After the death of Cambodia’s vassal King Srey Sauropor formerly known as Prince Srisuphanma, his son and successor Chettha II proclaimed Cambodia independent from Siamese domination.King Songtham the Just (Intharaja II) of Siam (Ayutthaya) dispatched expeditions by land and by sea to restore Siamese control. The fleet saw no action and soon sailed back to Siam. After deceitful guides led the Siamese army astray and off the good roadways, Cambodian forces dared to attack; the Siamese sustained severe losses in men, horses and war elephants and retreated. After this defeat, Songtham tried in vain to obtain English and Dutch help for another invasion.

Siamese Civil War of 1630 - 1636 (Phra Chao Prasatthong)

In 1630, the throne of Ayutthaya was usurped by Phra Chao Prasatthong, a high born nobleman and official, after he poisoned King Songtham and ousted his two sons. A bloody conflict ensued, with numerous factions opposing Prasatthong, who also poisoned rival Yamada Nagamasa, leader of the palace guards. Upon refusal of Japan’s Tokugawa Shogun to acknowledge his rule, Prasatthong attempted to slaughter the guards, most of whom managed to flee successfully by sea.

In 1634, some 3,000 persons, including members of the legitimate royal family were seized and put to death, all in order to ensure Prasatthongs rule. Prasatthong sent troops to crush a rebellion against him in the province of Pattani, on the Malay peninsula from 1634 to 1636. They failed completely, and Pattani became virtually autonomous.

In 1637, After Laos secured its independence from Burmese rule, it soon lapsed into an anarchic state, Laotian King Soulina-Vongsa , restored order, and made treaties with neighboring Siam and Vietnam establishing borders.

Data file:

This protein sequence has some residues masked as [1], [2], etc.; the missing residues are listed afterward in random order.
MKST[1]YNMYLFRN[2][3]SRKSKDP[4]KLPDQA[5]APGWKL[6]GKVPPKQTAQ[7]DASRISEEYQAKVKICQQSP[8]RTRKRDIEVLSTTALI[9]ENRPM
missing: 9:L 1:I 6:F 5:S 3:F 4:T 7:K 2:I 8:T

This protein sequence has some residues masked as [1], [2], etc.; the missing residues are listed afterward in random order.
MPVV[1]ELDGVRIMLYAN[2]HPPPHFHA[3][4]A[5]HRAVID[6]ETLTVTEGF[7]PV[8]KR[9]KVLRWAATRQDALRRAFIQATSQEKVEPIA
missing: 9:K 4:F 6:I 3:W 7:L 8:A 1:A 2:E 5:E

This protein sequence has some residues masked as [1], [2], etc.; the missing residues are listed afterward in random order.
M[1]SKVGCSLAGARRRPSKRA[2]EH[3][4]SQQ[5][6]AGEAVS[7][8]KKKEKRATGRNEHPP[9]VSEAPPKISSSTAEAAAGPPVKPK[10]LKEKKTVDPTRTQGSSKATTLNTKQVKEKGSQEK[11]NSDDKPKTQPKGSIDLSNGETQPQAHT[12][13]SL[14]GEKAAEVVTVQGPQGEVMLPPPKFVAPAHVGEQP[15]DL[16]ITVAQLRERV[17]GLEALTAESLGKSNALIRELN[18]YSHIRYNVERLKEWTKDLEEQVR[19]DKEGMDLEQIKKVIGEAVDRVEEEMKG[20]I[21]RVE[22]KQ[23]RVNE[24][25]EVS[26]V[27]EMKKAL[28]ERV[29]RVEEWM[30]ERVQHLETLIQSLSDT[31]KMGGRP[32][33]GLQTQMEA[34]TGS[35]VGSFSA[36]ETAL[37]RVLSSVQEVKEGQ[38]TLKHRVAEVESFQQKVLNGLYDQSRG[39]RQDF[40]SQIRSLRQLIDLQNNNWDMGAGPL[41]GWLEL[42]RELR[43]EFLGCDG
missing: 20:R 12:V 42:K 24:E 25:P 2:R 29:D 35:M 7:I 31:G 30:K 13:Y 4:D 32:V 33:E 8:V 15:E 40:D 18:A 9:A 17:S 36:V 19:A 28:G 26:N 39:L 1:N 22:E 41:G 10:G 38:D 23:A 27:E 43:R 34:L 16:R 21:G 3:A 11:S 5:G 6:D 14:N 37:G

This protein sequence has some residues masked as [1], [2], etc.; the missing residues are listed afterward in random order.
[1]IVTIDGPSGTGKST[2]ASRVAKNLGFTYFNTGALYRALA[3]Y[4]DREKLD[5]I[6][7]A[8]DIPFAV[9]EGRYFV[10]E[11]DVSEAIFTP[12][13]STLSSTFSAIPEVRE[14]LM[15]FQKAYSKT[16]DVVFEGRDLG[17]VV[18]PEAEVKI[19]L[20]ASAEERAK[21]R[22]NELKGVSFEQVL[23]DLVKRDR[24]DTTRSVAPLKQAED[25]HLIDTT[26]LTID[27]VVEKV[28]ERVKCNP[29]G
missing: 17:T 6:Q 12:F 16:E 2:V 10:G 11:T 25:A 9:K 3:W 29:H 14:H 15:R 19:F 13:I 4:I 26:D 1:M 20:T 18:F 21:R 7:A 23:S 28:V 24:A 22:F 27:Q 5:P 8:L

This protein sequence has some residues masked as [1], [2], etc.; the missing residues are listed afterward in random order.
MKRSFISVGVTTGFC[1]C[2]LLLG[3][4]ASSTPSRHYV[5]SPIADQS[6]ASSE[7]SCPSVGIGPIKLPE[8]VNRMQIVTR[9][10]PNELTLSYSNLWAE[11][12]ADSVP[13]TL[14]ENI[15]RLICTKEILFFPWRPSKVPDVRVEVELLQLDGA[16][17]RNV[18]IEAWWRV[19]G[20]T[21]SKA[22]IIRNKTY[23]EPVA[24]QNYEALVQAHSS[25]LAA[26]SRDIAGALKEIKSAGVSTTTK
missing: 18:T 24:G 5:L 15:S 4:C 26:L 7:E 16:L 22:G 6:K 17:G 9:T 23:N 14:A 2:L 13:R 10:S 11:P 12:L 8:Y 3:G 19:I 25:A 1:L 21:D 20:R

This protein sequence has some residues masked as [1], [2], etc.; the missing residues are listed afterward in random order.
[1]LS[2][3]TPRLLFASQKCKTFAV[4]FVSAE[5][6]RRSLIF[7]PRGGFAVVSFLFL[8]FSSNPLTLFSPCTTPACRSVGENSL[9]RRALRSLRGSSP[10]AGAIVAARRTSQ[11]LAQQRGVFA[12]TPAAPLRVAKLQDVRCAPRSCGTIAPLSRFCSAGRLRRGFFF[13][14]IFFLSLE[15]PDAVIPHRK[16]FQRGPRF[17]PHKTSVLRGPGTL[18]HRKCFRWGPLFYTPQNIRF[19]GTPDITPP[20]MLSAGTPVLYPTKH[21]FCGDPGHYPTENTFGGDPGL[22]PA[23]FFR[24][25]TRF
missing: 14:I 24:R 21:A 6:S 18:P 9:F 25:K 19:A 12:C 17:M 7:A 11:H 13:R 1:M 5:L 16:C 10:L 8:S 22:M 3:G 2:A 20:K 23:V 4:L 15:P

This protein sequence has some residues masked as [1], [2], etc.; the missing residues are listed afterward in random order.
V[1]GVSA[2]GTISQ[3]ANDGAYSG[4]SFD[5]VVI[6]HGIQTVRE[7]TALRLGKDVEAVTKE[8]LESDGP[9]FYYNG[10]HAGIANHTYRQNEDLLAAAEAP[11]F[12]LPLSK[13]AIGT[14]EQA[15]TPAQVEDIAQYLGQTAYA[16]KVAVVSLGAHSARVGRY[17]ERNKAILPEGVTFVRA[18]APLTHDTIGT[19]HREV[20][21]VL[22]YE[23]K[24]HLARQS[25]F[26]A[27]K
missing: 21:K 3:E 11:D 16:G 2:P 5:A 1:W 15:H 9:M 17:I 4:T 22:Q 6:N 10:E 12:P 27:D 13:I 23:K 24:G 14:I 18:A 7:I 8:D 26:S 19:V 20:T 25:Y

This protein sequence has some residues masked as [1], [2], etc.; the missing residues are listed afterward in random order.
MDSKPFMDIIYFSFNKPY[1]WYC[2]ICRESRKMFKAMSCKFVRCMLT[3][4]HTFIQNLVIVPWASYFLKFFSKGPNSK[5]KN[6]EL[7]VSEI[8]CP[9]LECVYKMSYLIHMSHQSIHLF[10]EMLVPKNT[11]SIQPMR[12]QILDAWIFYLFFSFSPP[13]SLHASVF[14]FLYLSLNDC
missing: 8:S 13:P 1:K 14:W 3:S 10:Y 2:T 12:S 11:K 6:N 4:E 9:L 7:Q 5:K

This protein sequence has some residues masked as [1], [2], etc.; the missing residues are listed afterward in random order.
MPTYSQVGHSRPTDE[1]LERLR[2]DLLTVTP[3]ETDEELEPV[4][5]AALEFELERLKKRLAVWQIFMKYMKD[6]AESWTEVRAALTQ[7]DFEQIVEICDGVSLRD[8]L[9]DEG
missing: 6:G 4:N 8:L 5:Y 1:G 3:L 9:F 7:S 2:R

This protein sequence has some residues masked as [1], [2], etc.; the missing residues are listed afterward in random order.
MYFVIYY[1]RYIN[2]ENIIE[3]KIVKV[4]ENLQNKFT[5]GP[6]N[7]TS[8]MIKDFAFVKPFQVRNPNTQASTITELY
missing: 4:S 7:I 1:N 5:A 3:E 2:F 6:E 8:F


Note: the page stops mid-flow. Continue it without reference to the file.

Siamese - Burmese War of 1660-1662 

  (King Narai)1660-1662  (King Narai)

A Chinese Manchu (Ch’ing) army had attacked the Burmese capital of Ava in 1659 in pursuit of a Ming pretender to China’s peacock throne, Yung Li (died in 1662), and fearful Ava’s fall Burma’s King took refuge in Chiengmai which was under Burmese control, requested the help of King Narai of Ayutthaya (Siam).

Meanwhile the Mons who were in revolt in lower Burma also sought King Narai’s help.  In 1660, when the Chinese stopped their attack on Ava and withdrew from Burmese soil Chiengmai’s officials tried to cancel the request for aid from King Narai, but his forces were already on the march. Seeing an opportunity to regain control of the Burmese dominated region of Chiengmai, King Narai marched his troops into the area, captured several towns, but was repulsed in 1660 and forced to withdraw his troops in 1661. In 1662, during Burmese dynastic unrest Narai was lured to try again. After reshuffling his military command, he sent a 100’000 army to conquer the area, particularly Lambamng, Lamphun and the city of Chiengmai, where his troops seized and pillaged the city and routed a Burmese relief force.

Narai stationed a strong force along the Burmese border, which brought on a Burmese attack that was repulsed; Narai marched into Burma, seized the cities of Martaban and Rangoon. When his supplies ran low he was compelled to return back to Chiengmai, giving up the territory he had gained. In 1664, Chiengmai rebelled, and evicted Naria’s troops and restored Burmese rule; the region remained under Burmese control until 1727.


Copyright 1998 USMTA Inc.   All rights reserved. Revised: October 16, 2004.